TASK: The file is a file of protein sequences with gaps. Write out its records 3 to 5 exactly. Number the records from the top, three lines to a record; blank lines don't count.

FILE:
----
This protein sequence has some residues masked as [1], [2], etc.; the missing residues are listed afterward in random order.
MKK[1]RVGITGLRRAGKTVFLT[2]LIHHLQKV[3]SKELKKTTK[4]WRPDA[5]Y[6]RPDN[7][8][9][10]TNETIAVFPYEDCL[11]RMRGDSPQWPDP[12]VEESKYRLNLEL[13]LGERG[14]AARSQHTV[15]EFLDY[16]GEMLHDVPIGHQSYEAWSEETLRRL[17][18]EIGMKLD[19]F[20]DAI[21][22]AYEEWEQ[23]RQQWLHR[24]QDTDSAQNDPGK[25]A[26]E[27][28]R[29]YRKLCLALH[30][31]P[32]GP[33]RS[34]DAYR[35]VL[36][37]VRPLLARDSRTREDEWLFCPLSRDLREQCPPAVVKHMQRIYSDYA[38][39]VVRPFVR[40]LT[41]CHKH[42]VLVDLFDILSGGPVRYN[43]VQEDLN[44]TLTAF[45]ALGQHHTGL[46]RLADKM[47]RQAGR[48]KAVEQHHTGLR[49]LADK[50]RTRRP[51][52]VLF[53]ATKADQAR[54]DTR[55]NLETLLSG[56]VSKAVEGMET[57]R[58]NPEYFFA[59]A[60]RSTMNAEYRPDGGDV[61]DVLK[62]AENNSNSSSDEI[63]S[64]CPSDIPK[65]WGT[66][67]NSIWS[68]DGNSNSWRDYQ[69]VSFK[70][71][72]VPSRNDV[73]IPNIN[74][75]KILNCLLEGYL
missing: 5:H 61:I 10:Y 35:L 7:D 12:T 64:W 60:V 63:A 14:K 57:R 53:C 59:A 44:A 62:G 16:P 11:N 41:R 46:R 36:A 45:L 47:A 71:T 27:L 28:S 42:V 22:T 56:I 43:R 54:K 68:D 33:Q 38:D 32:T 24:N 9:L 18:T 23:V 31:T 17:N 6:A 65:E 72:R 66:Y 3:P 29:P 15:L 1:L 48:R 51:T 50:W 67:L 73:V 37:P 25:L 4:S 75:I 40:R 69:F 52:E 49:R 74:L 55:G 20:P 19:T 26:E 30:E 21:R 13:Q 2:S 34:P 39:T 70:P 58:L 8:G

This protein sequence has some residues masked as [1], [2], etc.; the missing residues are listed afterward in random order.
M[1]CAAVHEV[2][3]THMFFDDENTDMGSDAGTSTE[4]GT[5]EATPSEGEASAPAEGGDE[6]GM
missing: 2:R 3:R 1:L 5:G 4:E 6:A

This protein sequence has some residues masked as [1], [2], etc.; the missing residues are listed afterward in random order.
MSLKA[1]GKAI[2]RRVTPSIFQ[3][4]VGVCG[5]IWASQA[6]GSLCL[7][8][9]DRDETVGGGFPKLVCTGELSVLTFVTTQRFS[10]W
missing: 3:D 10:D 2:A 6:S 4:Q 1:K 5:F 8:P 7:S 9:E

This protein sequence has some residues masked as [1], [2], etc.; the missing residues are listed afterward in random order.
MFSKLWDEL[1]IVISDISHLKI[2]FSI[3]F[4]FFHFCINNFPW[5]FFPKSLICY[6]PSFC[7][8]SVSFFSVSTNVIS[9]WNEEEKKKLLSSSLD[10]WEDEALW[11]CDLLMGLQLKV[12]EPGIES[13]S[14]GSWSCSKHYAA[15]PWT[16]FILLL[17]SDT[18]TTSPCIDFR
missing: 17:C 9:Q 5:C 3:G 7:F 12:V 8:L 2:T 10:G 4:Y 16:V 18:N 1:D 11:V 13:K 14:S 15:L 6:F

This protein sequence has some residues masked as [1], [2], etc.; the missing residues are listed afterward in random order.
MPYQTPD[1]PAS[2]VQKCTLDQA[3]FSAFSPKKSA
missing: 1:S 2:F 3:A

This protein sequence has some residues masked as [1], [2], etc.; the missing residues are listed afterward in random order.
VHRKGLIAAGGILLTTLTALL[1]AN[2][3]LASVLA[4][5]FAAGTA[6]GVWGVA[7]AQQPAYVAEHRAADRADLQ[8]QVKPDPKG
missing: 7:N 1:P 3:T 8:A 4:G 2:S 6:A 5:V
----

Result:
This protein sequence has some residues masked as [1], [2], etc.; the missing residues are listed afterward in random order.
MSLKA[1]GKAI[2]RRVTPSIFQ[3][4]VGVCG[5]IWASQA[6]GSLCL[7][8][9]DRDETVGGGFPKLVCTGELSVLTFVTTQRFS[10]W
missing: 3:D 10:D 2:A 6:S 4:Q 1:K 5:F 8:P 7:S 9:E

This protein sequence has some residues masked as [1], [2], etc.; the missing residues are listed afterward in random order.
MFSKLWDEL[1]IVISDISHLKI[2]FSI[3]F[4]FFHFCINNFPW[5]FFPKSLICY[6]PSFC[7][8]SVSFFSVSTNVIS[9]WNEEEKKKLLSSSLD[10]WEDEALW[11]CDLLMGLQLKV[12]EPGIES[13]S[14]GSWSCSKHYAA[15]PWT[16]FILLL[17]SDT[18]TTSPCIDFR
missing: 17:C 9:Q 5:C 3:G 7:F 12:V 8:L 2:T 10:G 4:Y 16:V 18:N 1:D 11:V 13:K 14:S 15:L 6:F

This protein sequence has some residues masked as [1], [2], etc.; the missing residues are listed afterward in random order.
MPYQTPD[1]PAS[2]VQKCTLDQA[3]FSAFSPKKSA
missing: 1:S 2:F 3:A